And so, when you have moments of crisis, communities often consolidate themselves by scapegoating others. And usually that scapegoating, at least in the context of the United States, has taken violent form. And so not only are people scapegoating Muslims, African-Americans LGBTQ communities, right?

They’re trying — in doing so, they’re trying to draw the boundaries of a community that’s in some ways in crisis. So, how do we respond to it? Well, we respond to it through the political process. We respond to it by organizing, by in some ways making clear our principled commitment to democracy.

And that’s going to be messy. It’s going to require some hard arguments, with the understanding that some folks are going to disagree with us. It’s going to require some protests. It’s going to require civil disobedience. It’s going to require actions at the polls. It’s going to require actions in our community.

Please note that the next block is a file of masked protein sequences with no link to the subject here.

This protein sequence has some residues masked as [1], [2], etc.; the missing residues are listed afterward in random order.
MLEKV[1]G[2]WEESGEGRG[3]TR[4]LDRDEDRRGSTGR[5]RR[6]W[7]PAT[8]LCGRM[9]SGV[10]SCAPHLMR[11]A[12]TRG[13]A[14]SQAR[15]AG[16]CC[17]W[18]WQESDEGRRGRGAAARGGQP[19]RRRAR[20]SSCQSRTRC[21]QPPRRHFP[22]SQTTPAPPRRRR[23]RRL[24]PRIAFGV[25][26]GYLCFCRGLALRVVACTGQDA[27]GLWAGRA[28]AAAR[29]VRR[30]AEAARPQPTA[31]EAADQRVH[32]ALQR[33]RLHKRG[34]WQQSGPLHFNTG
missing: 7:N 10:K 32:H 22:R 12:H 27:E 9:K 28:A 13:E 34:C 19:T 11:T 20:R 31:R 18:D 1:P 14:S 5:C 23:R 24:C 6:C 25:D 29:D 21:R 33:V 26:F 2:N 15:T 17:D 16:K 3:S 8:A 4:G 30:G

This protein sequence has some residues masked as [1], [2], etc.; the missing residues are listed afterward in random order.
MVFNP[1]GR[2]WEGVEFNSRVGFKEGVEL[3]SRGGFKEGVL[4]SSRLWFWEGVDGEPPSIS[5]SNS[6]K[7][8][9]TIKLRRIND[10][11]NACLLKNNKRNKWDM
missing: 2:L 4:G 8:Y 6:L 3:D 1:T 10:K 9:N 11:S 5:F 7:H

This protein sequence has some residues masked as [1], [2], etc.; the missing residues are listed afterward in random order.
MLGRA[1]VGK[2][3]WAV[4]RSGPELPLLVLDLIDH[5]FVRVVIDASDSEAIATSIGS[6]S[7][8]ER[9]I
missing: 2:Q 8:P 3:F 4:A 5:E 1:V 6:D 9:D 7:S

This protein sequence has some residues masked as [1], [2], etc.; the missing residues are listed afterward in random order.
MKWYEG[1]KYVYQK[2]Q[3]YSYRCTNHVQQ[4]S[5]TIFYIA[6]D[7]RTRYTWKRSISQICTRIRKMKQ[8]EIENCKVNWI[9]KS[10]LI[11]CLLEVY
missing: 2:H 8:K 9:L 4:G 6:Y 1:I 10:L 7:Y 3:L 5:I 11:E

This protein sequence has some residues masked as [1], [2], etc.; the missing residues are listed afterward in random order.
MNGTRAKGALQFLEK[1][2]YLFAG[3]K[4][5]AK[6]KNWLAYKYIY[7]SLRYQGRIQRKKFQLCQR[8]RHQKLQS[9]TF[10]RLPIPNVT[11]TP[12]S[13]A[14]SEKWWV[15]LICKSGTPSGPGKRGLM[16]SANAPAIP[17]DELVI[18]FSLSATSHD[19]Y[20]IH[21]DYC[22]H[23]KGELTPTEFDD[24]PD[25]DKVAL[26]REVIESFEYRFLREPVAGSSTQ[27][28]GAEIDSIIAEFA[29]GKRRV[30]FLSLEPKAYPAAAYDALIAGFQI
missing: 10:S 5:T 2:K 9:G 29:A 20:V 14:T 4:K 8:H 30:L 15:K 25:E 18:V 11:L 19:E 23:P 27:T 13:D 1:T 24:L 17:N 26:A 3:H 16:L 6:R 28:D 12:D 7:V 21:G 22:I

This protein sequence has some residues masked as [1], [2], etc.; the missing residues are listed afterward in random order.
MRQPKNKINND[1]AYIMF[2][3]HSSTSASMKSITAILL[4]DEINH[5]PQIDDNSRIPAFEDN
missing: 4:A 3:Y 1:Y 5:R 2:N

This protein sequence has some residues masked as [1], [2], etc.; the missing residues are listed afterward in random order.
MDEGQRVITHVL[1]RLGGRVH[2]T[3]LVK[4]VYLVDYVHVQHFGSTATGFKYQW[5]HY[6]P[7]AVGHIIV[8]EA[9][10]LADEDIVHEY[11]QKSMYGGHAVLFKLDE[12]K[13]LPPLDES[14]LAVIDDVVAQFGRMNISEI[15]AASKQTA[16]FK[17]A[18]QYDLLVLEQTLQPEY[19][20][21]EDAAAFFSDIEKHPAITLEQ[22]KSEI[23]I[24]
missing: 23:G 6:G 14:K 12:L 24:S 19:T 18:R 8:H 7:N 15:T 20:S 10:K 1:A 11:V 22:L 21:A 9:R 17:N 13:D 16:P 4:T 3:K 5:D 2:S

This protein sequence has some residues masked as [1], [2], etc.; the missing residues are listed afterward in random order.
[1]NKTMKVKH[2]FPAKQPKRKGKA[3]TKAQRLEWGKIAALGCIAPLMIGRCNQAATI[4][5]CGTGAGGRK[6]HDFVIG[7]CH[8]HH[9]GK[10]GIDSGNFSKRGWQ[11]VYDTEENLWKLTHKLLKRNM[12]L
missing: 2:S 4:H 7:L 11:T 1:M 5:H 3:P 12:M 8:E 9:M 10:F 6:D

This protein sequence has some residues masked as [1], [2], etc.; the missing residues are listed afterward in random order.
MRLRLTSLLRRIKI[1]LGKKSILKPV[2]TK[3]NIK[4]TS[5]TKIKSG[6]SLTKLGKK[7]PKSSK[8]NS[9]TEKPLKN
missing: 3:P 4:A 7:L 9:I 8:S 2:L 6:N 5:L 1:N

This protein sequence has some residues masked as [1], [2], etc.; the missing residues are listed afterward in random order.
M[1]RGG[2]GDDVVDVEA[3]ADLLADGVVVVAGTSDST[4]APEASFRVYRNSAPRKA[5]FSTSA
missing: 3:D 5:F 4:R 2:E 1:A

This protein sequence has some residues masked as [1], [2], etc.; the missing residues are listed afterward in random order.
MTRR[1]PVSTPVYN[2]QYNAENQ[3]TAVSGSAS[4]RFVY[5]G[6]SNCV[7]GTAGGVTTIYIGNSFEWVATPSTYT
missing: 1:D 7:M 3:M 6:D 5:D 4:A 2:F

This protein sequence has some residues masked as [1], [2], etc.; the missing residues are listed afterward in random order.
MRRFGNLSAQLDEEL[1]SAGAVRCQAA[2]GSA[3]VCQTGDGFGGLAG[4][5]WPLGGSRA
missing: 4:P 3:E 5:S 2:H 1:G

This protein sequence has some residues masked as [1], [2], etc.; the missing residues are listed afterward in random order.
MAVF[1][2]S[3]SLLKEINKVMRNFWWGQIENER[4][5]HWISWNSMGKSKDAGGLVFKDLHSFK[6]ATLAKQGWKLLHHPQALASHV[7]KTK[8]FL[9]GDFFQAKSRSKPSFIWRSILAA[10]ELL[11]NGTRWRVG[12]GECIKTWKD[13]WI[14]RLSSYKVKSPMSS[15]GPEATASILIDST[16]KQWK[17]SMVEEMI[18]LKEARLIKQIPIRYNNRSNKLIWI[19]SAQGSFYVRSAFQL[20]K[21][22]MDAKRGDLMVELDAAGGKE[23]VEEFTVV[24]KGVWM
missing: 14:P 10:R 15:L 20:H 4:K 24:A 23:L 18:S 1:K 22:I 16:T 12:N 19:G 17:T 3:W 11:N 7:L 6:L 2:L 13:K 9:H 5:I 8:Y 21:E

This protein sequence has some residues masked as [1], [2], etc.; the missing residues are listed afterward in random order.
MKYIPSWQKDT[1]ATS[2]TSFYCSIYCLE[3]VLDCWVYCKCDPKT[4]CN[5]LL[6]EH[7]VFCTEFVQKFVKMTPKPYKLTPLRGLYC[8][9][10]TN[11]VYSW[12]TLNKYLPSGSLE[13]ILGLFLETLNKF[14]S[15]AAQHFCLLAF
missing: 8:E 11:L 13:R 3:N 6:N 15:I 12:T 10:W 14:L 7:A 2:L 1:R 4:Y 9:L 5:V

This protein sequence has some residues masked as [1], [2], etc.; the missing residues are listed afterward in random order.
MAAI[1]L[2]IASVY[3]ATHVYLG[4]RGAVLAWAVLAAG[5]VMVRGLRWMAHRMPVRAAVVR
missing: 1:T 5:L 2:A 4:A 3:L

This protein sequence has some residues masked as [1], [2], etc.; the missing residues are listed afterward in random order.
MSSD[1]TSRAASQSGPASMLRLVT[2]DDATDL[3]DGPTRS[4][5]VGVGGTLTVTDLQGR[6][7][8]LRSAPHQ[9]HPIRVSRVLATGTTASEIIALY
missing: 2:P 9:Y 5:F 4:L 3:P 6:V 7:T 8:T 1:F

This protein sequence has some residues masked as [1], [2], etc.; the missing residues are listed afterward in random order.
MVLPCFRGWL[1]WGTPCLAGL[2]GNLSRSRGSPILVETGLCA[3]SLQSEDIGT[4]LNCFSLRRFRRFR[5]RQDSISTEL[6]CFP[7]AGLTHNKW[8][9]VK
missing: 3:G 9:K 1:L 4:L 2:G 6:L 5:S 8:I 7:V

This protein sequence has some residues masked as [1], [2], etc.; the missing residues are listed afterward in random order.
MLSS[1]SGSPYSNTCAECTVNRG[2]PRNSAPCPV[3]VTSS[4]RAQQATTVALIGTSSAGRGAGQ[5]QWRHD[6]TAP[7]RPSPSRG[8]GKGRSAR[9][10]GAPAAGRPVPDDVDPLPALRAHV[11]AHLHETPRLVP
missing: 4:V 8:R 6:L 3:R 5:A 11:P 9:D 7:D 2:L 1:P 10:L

So, in other words, what we need to do is kind of organize ourselves to put forward a vision of America that runs counter to what we’re seeing now. And that’s going to be hard. It’s going to be difficult, and it’s not going to be easy. But we have to do it.

HARI SREENIVASAN: Rizwan Jaka, what’s your community doing in terms of both protecting your own rights and at the same time making sure that you’re working with law enforcement and you’re responsible members of your own community?

RIZWAN JAKA: Yes, no, thank you.